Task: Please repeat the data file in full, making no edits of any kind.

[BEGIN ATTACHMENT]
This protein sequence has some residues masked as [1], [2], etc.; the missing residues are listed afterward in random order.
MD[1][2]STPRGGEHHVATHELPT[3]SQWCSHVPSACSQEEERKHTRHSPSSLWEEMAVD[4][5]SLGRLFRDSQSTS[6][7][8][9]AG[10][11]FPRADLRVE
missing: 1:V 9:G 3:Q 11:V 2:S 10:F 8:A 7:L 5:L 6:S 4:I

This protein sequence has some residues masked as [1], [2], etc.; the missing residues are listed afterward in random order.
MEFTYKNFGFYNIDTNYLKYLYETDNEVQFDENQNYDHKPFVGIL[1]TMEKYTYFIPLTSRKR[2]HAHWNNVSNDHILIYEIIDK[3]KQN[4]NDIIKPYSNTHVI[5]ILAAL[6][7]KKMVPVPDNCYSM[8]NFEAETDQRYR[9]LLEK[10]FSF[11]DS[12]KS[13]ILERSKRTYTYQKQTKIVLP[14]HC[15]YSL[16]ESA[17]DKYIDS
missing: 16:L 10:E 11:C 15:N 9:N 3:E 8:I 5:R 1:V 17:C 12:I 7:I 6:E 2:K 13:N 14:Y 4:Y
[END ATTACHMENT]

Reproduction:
This protein sequence has some residues masked as [1], [2], etc.; the missing residues are listed afterward in random order.
MD[1][2]STPRGGEHHVATHELPT[3]SQWCSHVPSACSQEEERKHTRHSPSSLWEEMAVD[4][5]SLGRLFRDSQSTS[6][7][8][9]AG[10][11]FPRADLRVE
missing: 1:V 9:G 3:Q 11:V 2:S 10:F 8:A 7:L 5:L 6:S 4:I

This protein sequence has some residues masked as [1], [2], etc.; the missing residues are listed afterward in random order.
MEFTYKNFGFYNIDTNYLKYLYETDNEVQFDENQNYDHKPFVGIL[1]TMEKYTYFIPLTSRKR[2]HAHWNNVSNDHILIYEIIDK[3]KQN[4]NDIIKPYSNTHVI[5]ILAAL[6][7]KKMVPVPDNCYSM[8]NFEAETDQRYR[9]LLEK[10]FSF[11]DS[12]KS[13]ILERSKRTYTYQKQTKIVLP[14]HC[15]YSL[16]ESA[17]DKYIDS
missing: 16:L 10:E 11:C 15:N 9:N 3:E 8:I 5:R 1:V 17:C 12:I 7:I 6:E 2:K 13:N 14:Y 4:Y